Marine biologist and underwater videographer, Stuart Ireland finds Nemo (otherwise known as a clownfish) for a living. It’s not a bad job description is it? It gets better. He dives in exotic locations all over the world, filming amazing underwater landscapes and bringing them to the surface, to share with me and you in brilliant high definition, footage.
What’s he doing right now? Following in the footsteps of David Attenborough, trekking the length and width of the Great Barrier Reef with the crew from Tourism and Events Queensland, filming and photographing The Great 8. What’s the Great 8? It’s the underwater equivalent to an African safari and something you must add to your bucket list. Let’s explore the marine world through Stuart’s eyes!
Walt Disney introduced him to the world and now everyone wants to find Nemo. But did you know the clownfish is just one of six species of anemone fish found on the Great Barrier Reef? The pink anemonefish is pictured here. Top tip: as their name suggests, they live in anemones. So once you spot one of these coral clusters look closer for some clownfish critters. They are found on pretty much every one of the 3,000 plus coral reefs on the Great Barrier Reef.
North Horn at Osprey Reef in the Coral Sea is rated as one the world’s top 10 shark diving destinations. Cairns liveaboard operators Spirit of Freedom and Mike Ball Dive Expeditions do trips there every week. What will you see? Grey reef sharks, silver tip and white tip reef sharks, hammerheads (if you are lucky) and if you are very, very lucky, a whale shark!
Graceful and elegant, Manta Rays are the underwater equivalent of a leopard in Africa’s ‘Big 5’. Why? They’re on the list, but they are very hard to find. These majestic creatures are best spotted in areas where there is lots of current and plankton. They are infrequently seen in Tropical North Queensland waters so keep your eyes peeled and your fingers crossed. Note: Unlike leopards, Manta Rays can’t (and won’t) try to eat you!
After Nemo, Maori Wrasse rate highly with visitors and underwater photographers alike. Why? They’re big, blue, beautiful and very, very inquisitive. They’re also a protected species. Underwater photographers like Stuart and his crew demonstrate perfect buoyancy skills which allow them to hover just centimetres from the reef wall, capturing amazing photos of visitors and critters on the reef. Note: this proximity should be left to the professionals who can do it safely without touching delicate corals.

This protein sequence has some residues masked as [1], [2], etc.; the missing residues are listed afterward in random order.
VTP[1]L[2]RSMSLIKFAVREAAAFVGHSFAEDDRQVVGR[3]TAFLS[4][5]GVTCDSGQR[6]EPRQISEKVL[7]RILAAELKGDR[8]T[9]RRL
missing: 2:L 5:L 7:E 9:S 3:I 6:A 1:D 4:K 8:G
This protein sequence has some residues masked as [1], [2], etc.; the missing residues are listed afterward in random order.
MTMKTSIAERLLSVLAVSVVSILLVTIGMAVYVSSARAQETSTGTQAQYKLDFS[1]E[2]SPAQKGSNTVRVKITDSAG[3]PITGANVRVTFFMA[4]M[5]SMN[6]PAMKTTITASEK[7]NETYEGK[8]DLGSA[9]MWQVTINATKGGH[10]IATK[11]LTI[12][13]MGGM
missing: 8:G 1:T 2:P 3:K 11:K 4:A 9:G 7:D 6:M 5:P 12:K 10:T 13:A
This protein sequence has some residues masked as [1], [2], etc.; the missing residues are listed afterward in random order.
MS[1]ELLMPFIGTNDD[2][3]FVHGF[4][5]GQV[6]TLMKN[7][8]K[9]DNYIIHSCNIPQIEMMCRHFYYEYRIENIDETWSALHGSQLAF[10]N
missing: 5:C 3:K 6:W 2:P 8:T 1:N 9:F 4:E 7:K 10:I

Put yourself in this picture! Yes please. This delightful scene was photographed at the iconic Cod Hole, a unique dive site located offshore from Lizard Island. The Cod Hole is definitely on the bucket list of Great Barrier Reef experiences for divers. They’re big, they’re friendly and this is a moment you’ll never forget. Liveaboard dive boats depart twice a week.
Clams – they love us too! This beauty lives in a secret spot near one of Stuart’s favourite sand cays. Even on his days off this man and his camera are busy exploring underwater, usually with his family of mermaids who love the marine world just as much as he does. Top tips to see all the wonders of a clam: don’t get too close, don’t block the sun and don’t wave water on to them. All of these things will result in the clam closing up.
Gimme some fin! Turtles are most definitely part of ‘The Great 8’! This one was spotted chilling out at one of the pontoons on the outer Great Barrier Reef. Stuart supports the Turtle Rehabilitation Centre located at Fitzroy Island. You can help our flippered friends too by visiting the centre or making a donation.
Stuart has dived and filmed with whales in Iceland but you don’t need to be that hard core. This picture was taken in the much warmer waters around Fitzroy Island. Humpback Whales migrate here for the winter. Top tips on getting a good photo: Long lens, fast shutter, lots of patience.
The man behind the lens
Now that’s a camera! Stuart is equally passionate about the water and his family. When he gets to combine the two, happiness is complete. Stuart is pictured here with daughter Samara as he was about to explore the flooded Undara Lava tubes. Just for something different from his usual saltwater environment.
There’s a message from the man behind the camera for visitors to the GBR seeking ‘The Great 8’. “This is an amazing marine environment, home to many wonderful creatures. I am inspired by being able to share this underwater world with you. Please treat it with respect. Take only photos, leave only bubbles. Don’t touch the corals or the critters. We all have a part to play in keeping the Great Barrier Reef great!”
Stuart is owner / operator of Calypso Reef Imagery Centre. As well as renting underwater cameras to visitors, he employs a number of professional underwater photographers, who are out and about on several Cairns reef boats taking photos of people enjoying themselves on the Great Barrier Reef. Underwater photos are the best and most sustainable souvenir you can take with you, from your time on the reef. Making memories.